Paul makes clear in this passage that we are responsible for setting our minds on the things of the Spirit. In other words, we have to exercise our minds. We are not to be passive, waiting for something to happen to us. God expects us to use our faculties and engage in mental effort through his strength. None of us can say that we cannot do this. If we believe in Jesus, the Spirit is at work within us secretly to bring this about clearly in our thoughts. What is it like to think as a Christian? Here are some suggestions.
First, a Christian will think about spiritual things instinctively. By this, I mean that he does not find it an unusual activity. What does a football supporter think about instinctively? He will think about his team. Who does a parent think about instinctively? A father or mother will think about their children and how to care for them. What country in the world does a person think about instinctively? He or she will think about their homeland. In a far higher sense, a Christian will think about the things of the Spirit. If he or she does not do so, there is something wrong with them spiritually.
Second, a Christian will think about the things of the Spirit progressively. Christians grow in understanding of the things of God gradually, and such growth will happen. All Christians will grow in grace, although not at the same rate.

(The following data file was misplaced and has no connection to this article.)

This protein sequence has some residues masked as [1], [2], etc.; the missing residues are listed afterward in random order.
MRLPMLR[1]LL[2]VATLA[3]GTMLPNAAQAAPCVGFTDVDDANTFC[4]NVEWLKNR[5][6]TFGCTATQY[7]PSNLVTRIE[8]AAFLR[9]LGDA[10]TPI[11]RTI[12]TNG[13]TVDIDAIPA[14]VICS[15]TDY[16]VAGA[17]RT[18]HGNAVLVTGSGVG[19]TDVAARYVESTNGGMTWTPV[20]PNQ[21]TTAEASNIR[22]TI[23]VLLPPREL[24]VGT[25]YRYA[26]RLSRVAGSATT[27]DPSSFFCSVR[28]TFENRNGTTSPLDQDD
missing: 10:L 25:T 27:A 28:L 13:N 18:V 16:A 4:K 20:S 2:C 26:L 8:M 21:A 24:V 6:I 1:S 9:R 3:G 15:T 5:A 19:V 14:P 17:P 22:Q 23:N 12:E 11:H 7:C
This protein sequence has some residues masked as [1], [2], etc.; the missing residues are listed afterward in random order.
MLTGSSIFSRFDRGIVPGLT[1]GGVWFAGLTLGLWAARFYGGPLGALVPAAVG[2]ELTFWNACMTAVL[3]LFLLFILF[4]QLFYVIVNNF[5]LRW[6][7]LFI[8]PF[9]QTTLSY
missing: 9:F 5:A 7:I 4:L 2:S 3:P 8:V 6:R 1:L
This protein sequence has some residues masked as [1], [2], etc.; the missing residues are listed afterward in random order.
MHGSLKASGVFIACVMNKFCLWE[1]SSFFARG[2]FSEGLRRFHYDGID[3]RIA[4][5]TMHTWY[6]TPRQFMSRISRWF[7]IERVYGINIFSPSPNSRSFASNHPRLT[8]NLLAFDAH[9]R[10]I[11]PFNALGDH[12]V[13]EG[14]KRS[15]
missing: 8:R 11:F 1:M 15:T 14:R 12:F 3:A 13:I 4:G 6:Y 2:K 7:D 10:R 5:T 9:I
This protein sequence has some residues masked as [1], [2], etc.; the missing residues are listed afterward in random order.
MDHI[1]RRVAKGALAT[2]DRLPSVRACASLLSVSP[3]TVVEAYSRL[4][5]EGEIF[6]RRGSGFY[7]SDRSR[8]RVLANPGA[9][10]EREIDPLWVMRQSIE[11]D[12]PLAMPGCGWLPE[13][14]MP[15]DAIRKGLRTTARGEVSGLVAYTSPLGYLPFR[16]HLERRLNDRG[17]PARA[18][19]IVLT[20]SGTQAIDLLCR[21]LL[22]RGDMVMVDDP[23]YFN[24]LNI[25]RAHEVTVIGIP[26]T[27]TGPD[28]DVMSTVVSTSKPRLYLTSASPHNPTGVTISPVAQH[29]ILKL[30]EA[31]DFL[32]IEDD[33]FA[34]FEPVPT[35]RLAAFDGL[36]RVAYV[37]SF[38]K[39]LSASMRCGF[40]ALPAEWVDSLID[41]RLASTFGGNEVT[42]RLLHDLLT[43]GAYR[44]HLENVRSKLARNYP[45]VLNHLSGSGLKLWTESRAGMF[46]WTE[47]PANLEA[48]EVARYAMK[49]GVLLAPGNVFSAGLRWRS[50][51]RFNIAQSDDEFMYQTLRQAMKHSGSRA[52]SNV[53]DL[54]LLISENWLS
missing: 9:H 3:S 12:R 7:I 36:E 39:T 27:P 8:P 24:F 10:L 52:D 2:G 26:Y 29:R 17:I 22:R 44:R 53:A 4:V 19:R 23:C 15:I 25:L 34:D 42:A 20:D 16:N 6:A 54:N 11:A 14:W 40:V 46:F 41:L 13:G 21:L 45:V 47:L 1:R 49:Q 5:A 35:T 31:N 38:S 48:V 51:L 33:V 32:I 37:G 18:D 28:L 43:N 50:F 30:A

Third, a Christian will think about the things of the Spirit appropriately, in ways that are suitable and relevant to his current situation. If he has sinned, he will think of God’s forgiveness; if he is under temptation, he will think of God’s help; if he is facing choices, he will think of God’s promises of guidance; if he is going through difficult providences, he will think of God’s wisdom and power. In times of joy he will recall the goodness of God; if he is facing turmoil, he will think of the peace that God has to give. There are many ways of thinking appropriately about the things of the Spirit.
Fourth, a Christian will be pleased with the things of the Spirit. He will not be satisfied entirely with his progress because he is aware that he has to continue in thinking about them. Yet he is glad to discover that he has a delight in and a longing to focus on them. Once he has tasted them he does not desire the taste of anything inferior. He discovers that the things of the Spirit are comforting and challenging, plentiful and personal, ideally meeting the needs of his or her soul.